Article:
The Bankruptcy Act of 1978 completely altered bankruptcy law in the United States. It created the Bankruptcy Code (Title 11 of the United States Code), and created bankruptcy courts, which served as adjuncts to the United States District Courts for each federal judicial district of the United States. Under the previous law, the Bankruptcy Act of 1898, the federal district courts served as bankruptcy courts and appointed “referees” to conduct proceedings, so long as the district court chose not to withdraw a case from the referee. The new law eliminated the “referee” system and allowed the President to appoint bankruptcy judges for terms of fourteen years (as opposed to the life tenure given to Article III judges), with the advice and consent of the Senate. The judges’ salaries were set by statute and subject to adjustment, and they could be removed by the judicial council of the circuit on grounds of incompetence, misconduct, neglect of duty, or physical or mental disability (as compared with Article III judges, who may only be impeached by Congress and are constitutionally forbidden from having their pay decreased while in office).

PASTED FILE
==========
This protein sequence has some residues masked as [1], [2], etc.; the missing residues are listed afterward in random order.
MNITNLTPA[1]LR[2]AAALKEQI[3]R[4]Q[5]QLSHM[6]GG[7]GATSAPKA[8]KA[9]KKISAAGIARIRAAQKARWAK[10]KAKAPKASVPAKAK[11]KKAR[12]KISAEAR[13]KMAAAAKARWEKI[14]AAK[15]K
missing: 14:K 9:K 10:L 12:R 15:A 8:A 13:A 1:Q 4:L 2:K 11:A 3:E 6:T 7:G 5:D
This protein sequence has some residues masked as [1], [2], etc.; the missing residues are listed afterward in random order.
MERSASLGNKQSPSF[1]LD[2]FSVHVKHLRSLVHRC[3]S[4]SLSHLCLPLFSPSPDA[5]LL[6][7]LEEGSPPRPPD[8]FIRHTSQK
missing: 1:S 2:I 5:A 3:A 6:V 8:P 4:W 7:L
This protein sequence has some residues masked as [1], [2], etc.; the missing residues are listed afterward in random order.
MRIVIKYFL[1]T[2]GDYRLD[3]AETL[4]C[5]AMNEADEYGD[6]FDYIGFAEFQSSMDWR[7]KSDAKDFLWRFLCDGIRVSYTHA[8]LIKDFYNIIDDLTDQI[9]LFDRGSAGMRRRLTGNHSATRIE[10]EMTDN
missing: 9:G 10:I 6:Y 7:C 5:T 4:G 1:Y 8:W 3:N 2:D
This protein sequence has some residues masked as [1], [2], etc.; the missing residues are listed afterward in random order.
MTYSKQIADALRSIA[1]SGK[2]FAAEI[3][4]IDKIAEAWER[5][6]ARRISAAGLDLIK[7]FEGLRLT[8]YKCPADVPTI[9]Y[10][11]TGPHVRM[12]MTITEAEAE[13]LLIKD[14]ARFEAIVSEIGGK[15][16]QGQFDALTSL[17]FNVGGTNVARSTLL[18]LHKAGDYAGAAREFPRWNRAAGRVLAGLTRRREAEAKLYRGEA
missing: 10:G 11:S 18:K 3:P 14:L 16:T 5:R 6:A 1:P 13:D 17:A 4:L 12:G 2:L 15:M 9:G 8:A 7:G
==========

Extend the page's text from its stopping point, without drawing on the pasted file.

The new Bankruptcy Act granted the bankruptcy courts jurisdiction over all “civil proceedings arising under Title 11 or arising in or related to cases under Title 11”. Furthermore, the law endowed the bankruptcy courts with all of the “powers of a court of law or equity”, except for issuing injunctions against other courts and punishing criminal contempt outside of court (or otherwise punishable by imprisonment). The law also created a Bankruptcy Appellate Panel for each judicial circuit, which would hear appeals from final orders and judgments of the bankruptcy courts. If no appeals panel was designated, then the district court itself would hear the appeals.
In January 1980, the plaintiff/appellant in this matter, Northern Pipeline Construction Co. (Northern), filed a petition for reorganization under Chapter 11 of the bankruptcy code in the U.S. Bankruptcy Court for the District of Minnesota. Two months later, in March 1980, Northern brought suit in the bankruptcy court against defendant/appellee Marathon Pipe Line Co. (Marathon) for breach of contract and warranty, misrepresentation, coercion, and duress. Marathon moved to dismiss the suit on the grounds that the Bankruptcy Act of 1978 unconstitutionally conferred Article III powers on judges who lacked the career protections and political independence of Article III judges. The United States intervened to protect its own interests.
The bankruptcy judge denied Marathon’s motion, but on appeal, the United States District Court for the District of Minnesota reversed, agreeing with Marathon’s argument that the law was unconstitutional.
Read more about this topic: Northern Pipeline Co. V. Marathon Pipe Line Co.
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